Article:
Audi's RS7 delivers supercar-grade thrills with five-door practicality
Cruise Missile PHOTOS: TORQUE

Apart from the obvious RS badges, it'd take a keen eye to distinguish between the new Audi RS7 and its less powerful variant, the S7, or even lesser A-prefixed examples.

But dig deeper, and you'll find the same mighty 4-litre, twin-turbo V8 powerplant that's in the bonkers RS6 Avant. With 560bhp and a tyre-shredding 700Nm of torque on tap, its power figures eclipse even those of the R8 V10, Audi's range-topping supercar.

Like its wagon counterpart, the RS6 Avant, the five-door RS7 goes from zero to 100km/h in a staggering 3.9 seconds. And if you tick the right options boxes, it will even hit 305km/h (normally electronically
limited to 250km/h).

As you'd expect with those kinds of performance figures, overtaking in the RS7 (especially on a single-carriageway road) never fails to boggle the mind, or if you're like me, elicit a little giggle.

Despite weighing close to two tonnes and measuring nearly five metres long, it picks up speed so quickly, it's almost reminiscent of a fast motorcycle. The car never wants for straight-line ability, and it's especially mind-blowing when you consider that performance like this was only offered by hypercars not too long ago.

Sadly, aural pleasure is somewhat left out of the equation as the V8 engine is, like the car's looks, a tad low-key.

Around the bends, the RS7 feels like any other fast all-wheel-drive Audi. It's reassuring, confident and offers loads of traction, although you can steer the big Audi on the throttle somewhat if you're feeling a little playful.

Enter a corner overzealously, and a trace of understeer emerges. However, Audi's clever torque-vectoring differential, which decides how much power is needed at each wheel at any given time, offers a sense of
total security even when the vehicle moves around more than it should.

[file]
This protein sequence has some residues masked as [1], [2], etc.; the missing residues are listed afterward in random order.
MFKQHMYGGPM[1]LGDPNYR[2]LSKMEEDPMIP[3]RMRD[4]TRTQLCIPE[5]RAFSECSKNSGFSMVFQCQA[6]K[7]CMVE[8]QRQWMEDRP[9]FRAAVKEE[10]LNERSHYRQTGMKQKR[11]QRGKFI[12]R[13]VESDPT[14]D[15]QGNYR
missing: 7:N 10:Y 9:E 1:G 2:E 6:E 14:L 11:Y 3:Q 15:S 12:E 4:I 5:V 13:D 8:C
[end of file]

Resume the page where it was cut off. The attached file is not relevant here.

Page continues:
Unless you're a powersliding lunatic who enjoys living on the edge of grip, the torque-vectoring differential and the all-wheel-drive quattro system will provide a welcome safety net for piloting a car that weighs this much and is this potent.

That said, the RS7 is just as happy to pootle around in town as it is to break the speed limit. Put it in Comfort mode, and the adaptive air suspension feels plush and refined, regardless of the fact that you're riding on massive 21-inch wheels. The ride is so fluid and civilised in Comfort, you might forget you're in a 560bhp monster.

Ironically, blunting the car's "dynamic" ability on public roads is Dynamic mode. While the sharper throttle response and more intense soundtrack are appreciated, the ride becomes too busy, and the steering too artificially weighted and wooden, for one to fully exploit the monstrous performance. Unless you’re on a smooth road or a racetrack, Comfort mode is more than enough for most drivers to cover a lot of ground in very little time.

But in spite of its blistering crosscountry and straight-line pace, the RS7
falls short as an all-out driver's car. It's neither deeply rewarding nor engaging, but what it brings to the table is everyday practicality in the form of refinement and ease of use, combined with performance
that could easily put it on a par with most bona fide sports cars.

And while its power fi gures are truly colossal, the RS7 is, owing to its
bodystyling, quite subtle, and the cabin is fairly spacious. As such, there are few compromises to be had while still enjoying a car that goes like an angry fi recracker.

The bad news is that Audi will only bring it in if there's sufficient local demand, although how many prospective buyers are needed to constitute "sufficient demand" is a little more unclear. What is clear, however, is that it probably won’t come cheap. Its close relation, the RS6, already costs $556,000, so the RS7 (if the S7 just below it is anything to go by) should be priced around $600,000.

To be sure, this is a scandalous amount of money, but if it’s a scandalous turn of speed with a surprising amount of practicality (plus understated good looks) you're looking for, then you might just want to give Audi a call to pad out its RS7 local order book.

SPH Magazines


This article first appeared in the November 2013 issue of Torque.

Torque, Singapore's #1 motoring magazine, is now available in both print and digital formats. Log on to to subscribe!